Optic Nerve Head Drusen
Drusen of the ONH are calcific bodies embedded within the parenchyma of the optic nerve. Evidence suggests that abnormal axonal metabolism leads to mitochondrial calcification and drusen formation. They are usually bilateral and associated with small, crowded ONHs with abnormal vasculature. When superficial, drusen appear on the optic disc as refractile, rounded pale-yellow or white deposits. Deeper ones may be mistaken for papilledema (pseudopapilledema). ONH drusen may cause visual field defects; in rare cases, they can cause an anterior ischemic optic neuropathy, resulting in significant vision loss. Most ONH drusen are located anterior to the lamina cribrosa and posterior to Bruch membrane (lamina choroidalis portion of the intraocular optic nerve).
Figure 15-9 Optic nerve atrophy. A, Gross appearance of an optic nerve (asterisk) with widened subdural space (arrow) due to shrinkage of the nerve.B, Low-magnification photo-micrograph also shows a widened subdural space (asterisks).C, Cross section of an atrophic nerve shows loss of axons (arrowheads), accompanied by glial proliferation and widening of fibrovascular pial septa (arrows).D, Glaucomatous optic atrophy. Masson trichrome stains the collagen of the sclera, lamina cribrosa, and meninges dark blue and the axonal fascicles pink. The optic nerve demonstrates advanced cupping (red arrow), accompanied by posterior bowing of the lamina cribrosa (arrowheads). Axonal atrophy and thickening of pial septa are present. The subdural and subarachnoid spaces are widened owing to severe optic nerve atrophy (double-ended arrow). A = arachnoid sheath; CRA = central retinal artery; D = dural sheath; P = pia.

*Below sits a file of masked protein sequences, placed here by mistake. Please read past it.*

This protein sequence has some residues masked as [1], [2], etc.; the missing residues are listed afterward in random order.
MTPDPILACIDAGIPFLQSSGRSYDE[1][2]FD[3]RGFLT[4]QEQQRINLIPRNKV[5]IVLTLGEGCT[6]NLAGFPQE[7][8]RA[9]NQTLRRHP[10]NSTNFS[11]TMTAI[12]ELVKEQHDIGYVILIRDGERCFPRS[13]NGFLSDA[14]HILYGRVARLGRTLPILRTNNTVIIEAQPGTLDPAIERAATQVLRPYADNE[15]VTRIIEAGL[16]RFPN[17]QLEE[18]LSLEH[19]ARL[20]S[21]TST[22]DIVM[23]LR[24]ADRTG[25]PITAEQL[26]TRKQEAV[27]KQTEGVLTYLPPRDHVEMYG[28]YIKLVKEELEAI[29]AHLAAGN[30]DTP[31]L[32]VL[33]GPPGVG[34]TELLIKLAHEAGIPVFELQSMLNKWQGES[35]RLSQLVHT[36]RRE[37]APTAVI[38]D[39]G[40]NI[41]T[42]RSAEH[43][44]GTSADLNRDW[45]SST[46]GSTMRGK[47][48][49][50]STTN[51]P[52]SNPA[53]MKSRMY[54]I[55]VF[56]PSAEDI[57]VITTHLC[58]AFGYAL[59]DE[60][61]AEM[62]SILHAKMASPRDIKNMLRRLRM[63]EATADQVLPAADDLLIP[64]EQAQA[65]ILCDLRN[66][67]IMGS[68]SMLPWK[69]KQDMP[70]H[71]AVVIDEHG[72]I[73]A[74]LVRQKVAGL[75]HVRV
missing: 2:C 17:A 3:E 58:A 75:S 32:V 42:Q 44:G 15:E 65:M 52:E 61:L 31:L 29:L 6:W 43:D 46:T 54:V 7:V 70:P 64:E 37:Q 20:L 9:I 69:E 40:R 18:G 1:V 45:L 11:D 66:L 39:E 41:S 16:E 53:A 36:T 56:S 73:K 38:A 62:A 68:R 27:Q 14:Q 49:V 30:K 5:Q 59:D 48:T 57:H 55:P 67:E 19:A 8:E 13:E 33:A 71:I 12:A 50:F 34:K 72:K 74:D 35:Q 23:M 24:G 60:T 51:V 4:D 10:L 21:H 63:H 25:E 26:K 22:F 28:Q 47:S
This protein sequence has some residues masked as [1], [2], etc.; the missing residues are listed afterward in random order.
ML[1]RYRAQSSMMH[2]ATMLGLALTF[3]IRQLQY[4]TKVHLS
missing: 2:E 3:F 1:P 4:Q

(Part A courtesy of Debra J. Shetlar, MD; parts C and D courtesy of Tatyana Milman, MD.)
Figure 15-10 Schnabel cavernous optic atrophy. A, Photomicrograph shows atrophy resulting in cystoid spaces (asterisk) within the optic nerve. B, Photomicrograph shows cystoid spaces filled with alcian blue–positive material.
(Courtesy of Hans E. Grossniklaus, MD.)
Figure 15-11 Histologically, optic nerve head (ONH) drusen appear as discrete basophilic calcified deposits (arrows) just anterior to the lamina cribrosa (asterisk). The clear spaces in the ONH are histologic sectioning artifacts due to dropout of hard calcific material.
ONH drusen can be associated with the following:
However, they are more commonly seen in otherwise normal eyes. Occasionally, they are dominantly inherited.
Histologically, ONH drusen appear as basophilic, irregular, calcified acellular deposits (Fig 15-11) that contain mucopolysaccharides, amino acids, DNA, RNA, and iron. For more information, see BCSC Section 5, Neuro-Ophthalmology, and Section 6, Pediatric Ophthalmology and Strabismus.
Excerpted from BCSC 2020-2021 series: Section 4 - Ophthalmic Pathology and Intraocular Tumors. For more information and to purchase the entire series, please visit https://www.aao.org/bcsc.